Cross-bus analysis puts troubleshooting in the fast lane
01 November 2007
Today’s digital systems, from the video game console in the media room to the complex switching elements in a communication network, rely heavily on serial bus technology. Not surprisingly, a host of application-specific serial buses has emerged
Serial ATA handles communication between chipsets and disk drives. HDMI manages data going from digital A/V sources to display devices. PCI Express (PCIe), designed to connect peripheral devices in the PC environment, now finds itself in a range of applications not served by other specialised interfaces. In a given electronic system, it is not unusual to find all of these buses co-existing, and potentially several parallel buses as well.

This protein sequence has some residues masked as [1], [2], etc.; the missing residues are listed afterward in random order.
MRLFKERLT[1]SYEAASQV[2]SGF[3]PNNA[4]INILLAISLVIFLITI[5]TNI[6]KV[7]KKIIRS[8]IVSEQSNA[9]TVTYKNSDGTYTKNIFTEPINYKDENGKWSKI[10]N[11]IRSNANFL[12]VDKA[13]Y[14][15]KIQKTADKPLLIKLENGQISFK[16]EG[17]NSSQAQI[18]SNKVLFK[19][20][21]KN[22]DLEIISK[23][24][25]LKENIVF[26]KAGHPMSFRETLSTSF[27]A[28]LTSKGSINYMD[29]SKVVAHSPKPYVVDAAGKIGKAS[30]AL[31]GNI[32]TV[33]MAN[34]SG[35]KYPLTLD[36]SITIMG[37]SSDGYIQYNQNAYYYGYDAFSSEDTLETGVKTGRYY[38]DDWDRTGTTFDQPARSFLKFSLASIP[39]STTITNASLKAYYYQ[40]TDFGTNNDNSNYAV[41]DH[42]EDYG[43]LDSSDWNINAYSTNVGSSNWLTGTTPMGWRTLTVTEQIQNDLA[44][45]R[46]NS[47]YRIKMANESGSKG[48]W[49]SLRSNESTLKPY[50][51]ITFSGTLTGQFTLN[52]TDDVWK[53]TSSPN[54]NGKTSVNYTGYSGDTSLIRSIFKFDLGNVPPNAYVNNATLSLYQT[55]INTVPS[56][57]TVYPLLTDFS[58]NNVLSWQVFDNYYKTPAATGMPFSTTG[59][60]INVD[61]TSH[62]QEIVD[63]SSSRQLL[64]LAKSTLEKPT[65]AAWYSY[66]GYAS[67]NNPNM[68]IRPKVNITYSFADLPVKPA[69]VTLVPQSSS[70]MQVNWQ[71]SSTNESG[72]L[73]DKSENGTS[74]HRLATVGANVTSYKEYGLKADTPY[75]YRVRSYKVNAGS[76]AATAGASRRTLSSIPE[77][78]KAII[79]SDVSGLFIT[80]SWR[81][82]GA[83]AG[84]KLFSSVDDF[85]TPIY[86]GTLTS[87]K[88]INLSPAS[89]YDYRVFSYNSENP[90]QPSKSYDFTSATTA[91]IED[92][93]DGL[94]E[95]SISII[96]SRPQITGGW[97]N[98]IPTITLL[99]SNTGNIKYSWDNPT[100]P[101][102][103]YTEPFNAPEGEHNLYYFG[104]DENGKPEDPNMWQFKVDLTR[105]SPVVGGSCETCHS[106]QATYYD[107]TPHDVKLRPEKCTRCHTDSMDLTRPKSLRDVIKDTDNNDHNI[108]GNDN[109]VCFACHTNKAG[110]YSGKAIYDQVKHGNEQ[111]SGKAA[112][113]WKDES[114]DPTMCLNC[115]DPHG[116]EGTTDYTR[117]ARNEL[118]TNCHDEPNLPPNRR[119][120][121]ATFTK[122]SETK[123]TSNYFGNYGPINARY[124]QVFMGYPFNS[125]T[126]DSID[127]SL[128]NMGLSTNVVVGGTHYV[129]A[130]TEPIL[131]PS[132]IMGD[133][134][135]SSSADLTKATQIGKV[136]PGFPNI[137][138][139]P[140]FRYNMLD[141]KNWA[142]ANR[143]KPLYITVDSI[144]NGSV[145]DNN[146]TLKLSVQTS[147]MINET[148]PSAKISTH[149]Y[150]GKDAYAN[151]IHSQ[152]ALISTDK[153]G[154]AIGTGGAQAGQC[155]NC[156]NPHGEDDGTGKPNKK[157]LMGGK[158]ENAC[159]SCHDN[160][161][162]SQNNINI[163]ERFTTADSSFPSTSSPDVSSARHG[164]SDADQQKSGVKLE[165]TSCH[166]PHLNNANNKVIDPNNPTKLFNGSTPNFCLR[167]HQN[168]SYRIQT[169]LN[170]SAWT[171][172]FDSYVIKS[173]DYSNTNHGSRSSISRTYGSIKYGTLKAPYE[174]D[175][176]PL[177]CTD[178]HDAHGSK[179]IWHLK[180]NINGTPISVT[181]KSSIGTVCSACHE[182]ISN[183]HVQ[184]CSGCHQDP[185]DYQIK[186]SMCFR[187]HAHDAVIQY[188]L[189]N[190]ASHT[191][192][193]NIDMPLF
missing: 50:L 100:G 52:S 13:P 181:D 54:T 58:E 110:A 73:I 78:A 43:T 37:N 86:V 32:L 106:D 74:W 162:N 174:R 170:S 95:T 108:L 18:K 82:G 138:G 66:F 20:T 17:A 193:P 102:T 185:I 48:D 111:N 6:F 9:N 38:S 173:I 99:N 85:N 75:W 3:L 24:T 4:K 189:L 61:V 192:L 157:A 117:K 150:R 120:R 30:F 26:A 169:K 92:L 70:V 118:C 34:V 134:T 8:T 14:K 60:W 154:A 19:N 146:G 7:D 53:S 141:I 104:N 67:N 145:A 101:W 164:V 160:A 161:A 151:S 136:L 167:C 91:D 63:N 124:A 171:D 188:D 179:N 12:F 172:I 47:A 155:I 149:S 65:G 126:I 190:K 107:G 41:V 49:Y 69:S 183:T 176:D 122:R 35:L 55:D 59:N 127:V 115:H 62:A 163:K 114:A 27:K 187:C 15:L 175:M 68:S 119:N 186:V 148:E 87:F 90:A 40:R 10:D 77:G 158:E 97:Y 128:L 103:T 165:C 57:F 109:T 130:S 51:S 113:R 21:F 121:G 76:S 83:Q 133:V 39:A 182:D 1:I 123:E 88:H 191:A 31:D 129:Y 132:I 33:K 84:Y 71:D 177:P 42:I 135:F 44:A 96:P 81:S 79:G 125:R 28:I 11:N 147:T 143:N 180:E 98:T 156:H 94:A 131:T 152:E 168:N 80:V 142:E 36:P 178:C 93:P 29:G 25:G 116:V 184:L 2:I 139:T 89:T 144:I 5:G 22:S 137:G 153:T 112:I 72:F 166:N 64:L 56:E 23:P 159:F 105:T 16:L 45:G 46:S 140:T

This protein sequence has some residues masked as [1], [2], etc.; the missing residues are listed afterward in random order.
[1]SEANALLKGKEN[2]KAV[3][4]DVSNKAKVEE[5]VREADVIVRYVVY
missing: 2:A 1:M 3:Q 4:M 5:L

This trend has intensified the demand for cross-bus troubleshooting solutions that offer a simple integrated way to view logical activity on several different buses at once. A variety of solutions exists.
The traditional approach is to pair a standard-specific protocol analyser with a logic analyser (LA); the former takes care of the serial acquisition while the LA captures parallel bus data that may pertain to the troubleshooting issue at hand.
Another approach is to use an LA with a bus support package that includes an external interface to convert serial data into the parallel data used by the logic analyser.